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Employment Rights & Sick Leave

written by: •edited by: Michele McDonough•updated: 7/28/2010

Have you taken sick leave, but not gotten paid for it? If so, it may be time to check out your employment rights. Sick leave is covered by the Family and Medical Leave Act (FMLA) and many companies have policies concerning sick leave for their employees. Learn all about sick leave here.

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    What Are Your Rights Under the Family and Medical Leave Act (FMLA)?

    What are Your Sick Leave Employment Rights? When you are working for a company, it is important to know about your employment rights. Sick leave is one of the areas where employment rights can seem ambiguous. Some companies pay you for your sick days, some companies don't. Some companies do not allow you to take time off for sick days, some do. What are the employment rights for sick leave?

    First, you should know that federal law does not require paid sick leave. This means that your company does not have to pay you for days on which you are scheduled to work and you are sick. However, due to the Family and Medical Leave Act (FMLA), your boss must give you at least unpaid sick leave if certain qualifications are met.

    The FMLA provides for you to have up to twelve weeks off during a twelve month period if you are eligible, and your employer meets certain requirements. This means that if you must take sick leave for up to twelve weeks, your boss cannot fire you legally. Additionally, they cannot drop your group health benefits during your leave. To find out more about the Family and Medical Leave Act, see our article on FMLA rules and regulations.

    Image Credit: Courtesy of sxc.hu/zweettooth

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    What Makes a Person "Eligible" for Sick Leave?

    In order to request FMLA sick leave, one of the following conditions must obtain:

    • You are giving birth, adopting, or taking a child into your own foster care.
    • You need to care for a family member (spouse, child or parent) with a serious health condition.
    • You have a serious health condition.
    • Your spouse, child, or parent is on active duty as a member of the National Guard or Reserves in support of a contingency operation.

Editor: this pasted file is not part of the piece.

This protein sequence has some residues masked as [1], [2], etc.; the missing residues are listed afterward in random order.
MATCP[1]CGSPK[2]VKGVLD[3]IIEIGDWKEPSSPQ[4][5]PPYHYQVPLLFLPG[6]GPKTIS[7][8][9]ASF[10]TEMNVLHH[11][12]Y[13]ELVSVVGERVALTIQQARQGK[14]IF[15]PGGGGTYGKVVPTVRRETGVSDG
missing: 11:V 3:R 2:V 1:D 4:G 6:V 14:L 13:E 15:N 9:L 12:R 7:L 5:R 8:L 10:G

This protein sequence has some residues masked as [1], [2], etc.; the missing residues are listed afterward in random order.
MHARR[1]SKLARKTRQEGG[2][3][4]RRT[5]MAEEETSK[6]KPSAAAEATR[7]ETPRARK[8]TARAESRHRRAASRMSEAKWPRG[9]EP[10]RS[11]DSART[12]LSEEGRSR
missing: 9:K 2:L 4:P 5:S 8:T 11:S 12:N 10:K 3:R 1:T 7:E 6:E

• You are the next of kin to a current armed forces member with a serious injury or illness (if this is the case, you actually get 26 work weeks of unpaid leave during a 12-month period).

    In addition to the above four conditions, you must be eligible. Eligibility entails that:

    1. The employer is covered by the FMLA.
    2. The employee has worked with the employer for 1 or more years.
    3. The employee has worked at least 1250 hours for more than one year.
    4. The employee is a resident of the United States or a United States territory where at least 50 employees are employed by the employer.

    Employers are eligible for FMLA if they are public agencies or private-sector employers with 50 or more employees in twenty or more workweeks of the current or proceeding year. This means that some small businesses are not eligible for FMLA.

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    What Counts as a "Serious Health Condition?"

    For FMLA to apply, the leave depends upon the definition of the terms "serious health condition" as it applies to your case. According to the U.S. Department of Labor, a serious health condition is an "illness injury, impairment, or physical or mental condition that involves":

    • Hospitalization, hospice-care, or residential care facility intake.
    • Continuing treatment by a health care professional.
    • This care lasts more than 3 consecutive calendar days.
    • Anything related to prenatal or pregnancy care.
    • Anything related to a chronic serious health condition continuing over an extended period.
    • Absenses relating to surgery.
    • Incapacity due to the condition that is not treatable.
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    What Are My Rights if FMLA Doesn't Apply to Me?

    Finally, some small businesses do not have enough employees to qualify for FMLA. Check with your employer to find out about sick leave. A big reason that small businesses do not have sick leave is because employees are paid by the hour. Another problem is that some businesses are so small that there is no one to cover when an employee is absent. Small businesses should be aware that firing someone because they take too many sick days can become a legal struggle, even if they are not covered under FMLA.